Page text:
The company instituted price hikes and cross selling to boost their revenue, but this was a temporary fix.
Adobe had a product problem, too.
Creative software was advancing, and fast. The 18-24 month product update cycle was beginning to look slow.
Their rise to SaaS success started with market experiments. Adobe sold cloud-based software alongside standalone products to test markets, and the results were positive.
“Our research showed that we were bringing in a lot of new users under the subscription model, which addressed one of the problems we had been facing—growing the base,” said, Dan Cohen, the former VP of corporate strategy at Adobe.
“Meanwhile, many existing users told us they would not have upgraded without the subscription offering.“
This validation lead to the release of Adobe’s Creative Cloud in 2012, allowing users to purchase monthly subscriptions of Adobe software.
The Creative Cloud’s monthly subscriber base soared to 1 million by mid 2013 to 4 million in January 2015. Customers additionally reported higher satisfaction levels compared to Adobe’s previous customer favorite, Photoshop.
Microsoft’s Epiphany of Pricing Software Per User
Microsoft’s resurgence in recent years is owed more to a repackaging of it’s classic office software than the success of Microsoft Surface or Windows 10.
As of mid 2016, Microsoft’s primary cloud offering, Office 365, had the largest cloud-application user base at 42.5 million. The bulk of Microsoft’s SaaS products—including enterprise ERP, CRM, and retail sales—made up approximately $14.5 billion of its $44.5 billion in total revenue for the last half of 2016, effectively transforming the business model.
Compared to others on this list, Microsoft may seem perfectly suited for the Cloud, but shortly before the launch of Office 365 in 2010 the software giant was entrenched in retail software with a wide offering of disparate products. Competitive challenges also came from the cloud-pioneering giant Google and it’s then-recently released Google Apps.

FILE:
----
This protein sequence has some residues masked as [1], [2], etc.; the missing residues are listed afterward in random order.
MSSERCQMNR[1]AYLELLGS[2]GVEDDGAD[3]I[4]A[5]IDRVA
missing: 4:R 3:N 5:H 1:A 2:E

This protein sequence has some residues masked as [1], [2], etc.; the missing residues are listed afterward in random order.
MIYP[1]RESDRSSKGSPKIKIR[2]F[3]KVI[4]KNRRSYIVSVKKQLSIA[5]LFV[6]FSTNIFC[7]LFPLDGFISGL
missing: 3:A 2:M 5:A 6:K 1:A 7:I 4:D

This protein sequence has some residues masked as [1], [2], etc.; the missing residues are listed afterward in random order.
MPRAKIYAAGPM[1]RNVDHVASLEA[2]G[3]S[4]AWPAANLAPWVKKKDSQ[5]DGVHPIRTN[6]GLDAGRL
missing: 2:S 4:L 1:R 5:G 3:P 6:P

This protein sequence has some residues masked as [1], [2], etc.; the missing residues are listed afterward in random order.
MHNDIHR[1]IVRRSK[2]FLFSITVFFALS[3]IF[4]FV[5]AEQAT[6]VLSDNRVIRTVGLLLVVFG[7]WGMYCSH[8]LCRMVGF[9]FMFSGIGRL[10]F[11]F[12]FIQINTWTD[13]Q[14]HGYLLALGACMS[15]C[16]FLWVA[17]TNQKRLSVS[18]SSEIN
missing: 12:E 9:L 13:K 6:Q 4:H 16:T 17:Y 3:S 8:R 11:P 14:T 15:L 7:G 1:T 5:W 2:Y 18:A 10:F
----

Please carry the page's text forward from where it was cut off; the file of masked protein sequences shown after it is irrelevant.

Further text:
How did it reach such levels of success?
By standing on the shoulders of its market domination.
Exchange was the de-facto email client for enterprises by 2010. That year, Microsoft packaged Exchange with a range of other productivity software, like Word, Excel, Powerpoint, and others, in Microsoft 365.
This package was largely successful because of its per-user pricing.
Enterprises were used to paying individual licenses for each user of a variety of productivity applications. By charging a low monthly rate for access to a complete set of productivity tools, enterprises saw massive cost savings.
Microsoft continues to expand its SaaS offerings. Between 2014 and 2016, Office 365 surpassed Salesforce as the leader of the most integrated SaaS application in history. And, according to CNBC Tech, Microsoft cloud computing platform Azure recently grew to $6.8 billion in revenue “with Google far behind.”
Where SaaS Is Heading…
Just like the SaaS of the ’60s barely resembles the sleekly-designed web apps of today, don’t expect tomorrow’s cloud-based to resemble today’s.
Interoperability and solutions that attempt to solve industry-specific challenges—called “vertical SaaS”—are expected to rise in popularity.
Additionally, the industry is estimated to continue to grow for years to come—$383 billion by 2020.
Where Intuit, Oracle and SalesForce held a combined 35 percent of the SaaS market in 2013, future development may reduce this hold. Whatever the future of the Cloud looks like, it’s clear that the industry McCarthy imagined decades ago at MIT is here to stay.